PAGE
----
DOMENICI JUMPS SHIP….As recently as a few months ago, Sen. Pete Domenici (R-N.M.) was just another part of Team GOP when it came to the war. He voted with the party to give Bush everything the White House wanted, he blasted Dems’ proposals, he refused to ask questions, and he spurned any efforts at administrative oversight. Domenici, like practically every other lawmaker with an “R” after his or her name, went so far as to say withdrawal timelines “encourage terrorists.”

The good news is, Domenici appears to have come around to embracing the Dems’ policy of a year-and-a-half ago. The bad news is, the depth of his commitment is still unclear.

At a press conference in Albuquerque, Domenici said he is “unwilling to continue our current strategy,” but he also he opposes “immediate withdrawal.” Domenici said the U.S. “cannot continue asking our troops to sacrifice indefinitely,” but he rejects funding cut offs. He now supports legislation that could allow for a drawdown of combat forces by March, but does not set a deadline.

For those keeping score at home, there are now two Republican senators (Hagel and Smith) who actually support the Dems’ policy, and four (Lugar, Voinovich, Warner, and Domenici) who have broken with the Bush policy and expressed support for some kind of draw-down in U.S. forces. Throw Snowe, Collins, Coleman, Sununu, and Specter into the mix and we might even get to double digits by August.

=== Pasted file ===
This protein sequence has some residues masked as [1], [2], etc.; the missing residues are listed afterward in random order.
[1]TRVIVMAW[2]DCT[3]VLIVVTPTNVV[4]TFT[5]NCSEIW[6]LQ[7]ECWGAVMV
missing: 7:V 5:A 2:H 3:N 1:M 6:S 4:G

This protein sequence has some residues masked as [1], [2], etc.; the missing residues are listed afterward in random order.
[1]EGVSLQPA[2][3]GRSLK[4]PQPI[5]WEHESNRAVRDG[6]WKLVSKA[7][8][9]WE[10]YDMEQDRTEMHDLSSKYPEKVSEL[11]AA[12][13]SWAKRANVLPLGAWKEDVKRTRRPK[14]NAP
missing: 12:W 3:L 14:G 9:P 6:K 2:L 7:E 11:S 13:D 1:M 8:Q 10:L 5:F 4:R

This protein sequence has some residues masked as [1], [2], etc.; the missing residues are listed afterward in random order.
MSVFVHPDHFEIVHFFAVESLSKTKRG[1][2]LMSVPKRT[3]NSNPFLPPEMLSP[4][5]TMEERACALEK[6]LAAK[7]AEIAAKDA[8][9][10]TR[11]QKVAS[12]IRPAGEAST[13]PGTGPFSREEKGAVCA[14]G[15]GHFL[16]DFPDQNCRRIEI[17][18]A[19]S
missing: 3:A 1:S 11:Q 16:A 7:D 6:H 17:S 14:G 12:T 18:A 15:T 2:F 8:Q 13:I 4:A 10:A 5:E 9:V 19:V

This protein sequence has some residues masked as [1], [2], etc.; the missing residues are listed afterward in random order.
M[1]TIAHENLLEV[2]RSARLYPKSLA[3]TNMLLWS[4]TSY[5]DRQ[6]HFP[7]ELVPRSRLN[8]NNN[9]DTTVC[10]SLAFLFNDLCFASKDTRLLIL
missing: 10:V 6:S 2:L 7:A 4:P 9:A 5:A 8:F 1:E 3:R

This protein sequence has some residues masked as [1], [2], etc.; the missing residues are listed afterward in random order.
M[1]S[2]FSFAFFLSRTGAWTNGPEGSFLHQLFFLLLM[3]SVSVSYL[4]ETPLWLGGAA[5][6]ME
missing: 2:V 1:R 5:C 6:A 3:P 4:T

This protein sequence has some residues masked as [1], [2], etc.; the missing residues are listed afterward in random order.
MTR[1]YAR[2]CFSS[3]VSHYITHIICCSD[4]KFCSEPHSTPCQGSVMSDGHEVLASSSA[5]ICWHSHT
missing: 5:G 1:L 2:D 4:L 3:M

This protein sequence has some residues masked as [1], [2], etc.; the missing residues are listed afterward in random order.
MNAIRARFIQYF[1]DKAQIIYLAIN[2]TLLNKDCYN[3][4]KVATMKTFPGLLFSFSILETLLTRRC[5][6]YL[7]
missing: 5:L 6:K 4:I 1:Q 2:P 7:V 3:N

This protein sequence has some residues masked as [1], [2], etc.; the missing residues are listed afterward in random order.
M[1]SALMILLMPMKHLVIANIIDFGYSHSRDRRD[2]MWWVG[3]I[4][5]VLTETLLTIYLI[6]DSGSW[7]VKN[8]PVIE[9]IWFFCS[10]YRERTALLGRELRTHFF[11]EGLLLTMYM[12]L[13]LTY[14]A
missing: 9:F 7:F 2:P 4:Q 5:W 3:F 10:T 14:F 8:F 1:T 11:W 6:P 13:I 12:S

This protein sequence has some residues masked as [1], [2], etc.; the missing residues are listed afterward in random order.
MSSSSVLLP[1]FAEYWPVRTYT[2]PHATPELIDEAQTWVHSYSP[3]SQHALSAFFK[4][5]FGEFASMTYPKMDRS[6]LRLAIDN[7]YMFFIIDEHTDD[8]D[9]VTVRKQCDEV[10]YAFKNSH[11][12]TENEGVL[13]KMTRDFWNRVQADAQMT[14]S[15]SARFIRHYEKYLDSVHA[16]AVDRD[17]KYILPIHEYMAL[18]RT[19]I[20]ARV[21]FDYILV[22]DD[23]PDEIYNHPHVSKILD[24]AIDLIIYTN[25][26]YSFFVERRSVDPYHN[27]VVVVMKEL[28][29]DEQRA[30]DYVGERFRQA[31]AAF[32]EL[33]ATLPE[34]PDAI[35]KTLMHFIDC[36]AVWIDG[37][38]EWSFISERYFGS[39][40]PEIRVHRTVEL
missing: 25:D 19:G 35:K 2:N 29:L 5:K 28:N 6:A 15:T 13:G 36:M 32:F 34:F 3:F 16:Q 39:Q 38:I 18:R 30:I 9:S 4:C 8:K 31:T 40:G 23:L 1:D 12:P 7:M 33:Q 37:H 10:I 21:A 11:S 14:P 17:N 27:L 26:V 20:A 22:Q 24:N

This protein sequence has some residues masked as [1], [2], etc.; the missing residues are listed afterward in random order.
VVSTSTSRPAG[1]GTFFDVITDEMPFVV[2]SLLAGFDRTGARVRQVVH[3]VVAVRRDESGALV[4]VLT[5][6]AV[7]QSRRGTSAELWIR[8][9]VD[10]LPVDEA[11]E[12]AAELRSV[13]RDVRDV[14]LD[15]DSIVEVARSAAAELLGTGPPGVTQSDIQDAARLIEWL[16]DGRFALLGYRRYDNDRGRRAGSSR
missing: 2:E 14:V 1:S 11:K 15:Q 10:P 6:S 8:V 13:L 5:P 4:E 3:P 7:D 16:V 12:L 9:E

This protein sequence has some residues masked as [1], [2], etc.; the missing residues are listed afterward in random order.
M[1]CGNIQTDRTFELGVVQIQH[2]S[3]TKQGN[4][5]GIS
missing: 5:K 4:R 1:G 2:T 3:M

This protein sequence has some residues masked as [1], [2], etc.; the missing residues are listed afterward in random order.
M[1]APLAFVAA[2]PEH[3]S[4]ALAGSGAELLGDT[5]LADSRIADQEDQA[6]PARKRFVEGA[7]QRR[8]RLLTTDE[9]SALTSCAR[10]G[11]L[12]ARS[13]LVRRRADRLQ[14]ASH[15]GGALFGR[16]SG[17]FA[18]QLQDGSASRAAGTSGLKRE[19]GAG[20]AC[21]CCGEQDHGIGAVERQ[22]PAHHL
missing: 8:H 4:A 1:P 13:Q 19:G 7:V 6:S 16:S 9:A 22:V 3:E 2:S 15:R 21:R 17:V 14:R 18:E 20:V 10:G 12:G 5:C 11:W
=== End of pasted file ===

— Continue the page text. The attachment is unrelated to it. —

That said, the Speaker’s office is asking the right question.

Senator Warner’s benchmarks, Senator Lugar’s declaration, and the realization by Senators Domenici and Voinovich that a change is needed in Iraq demonstrate bipartisan support for an end to the war. Now the question is whether they will join in a bipartisan way in voting to change course in Iraq and to bring our troops home?

What we have here are scared Republicans who finally willing to break with the president and stop endorsing failure, but unwilling to cross the aisle. It’s incremental progress, I suppose, but a) Domenici and others will probably keep voting against Democratic proposals; and b) if it took these guys all this time to get to the where Dems were a year ago, there’s no telling how long it will take them to get to where Dems are now.

The momentum seems to be moving in the direction of progress, but momentum won’t mean much if Republicans’ votes don’t match their rhetoric.

And just as an aside, Domenici is up for re-election next year. Just thought I’d mention it.

Steve Benen

Follow Steve on Twitter @stevebenen. Steve Benen is a producer at MSNBC's The Rachel Maddow Show. He was the principal contributor to the Washington Monthly's Political Animal blog from August 2008 until January 2012.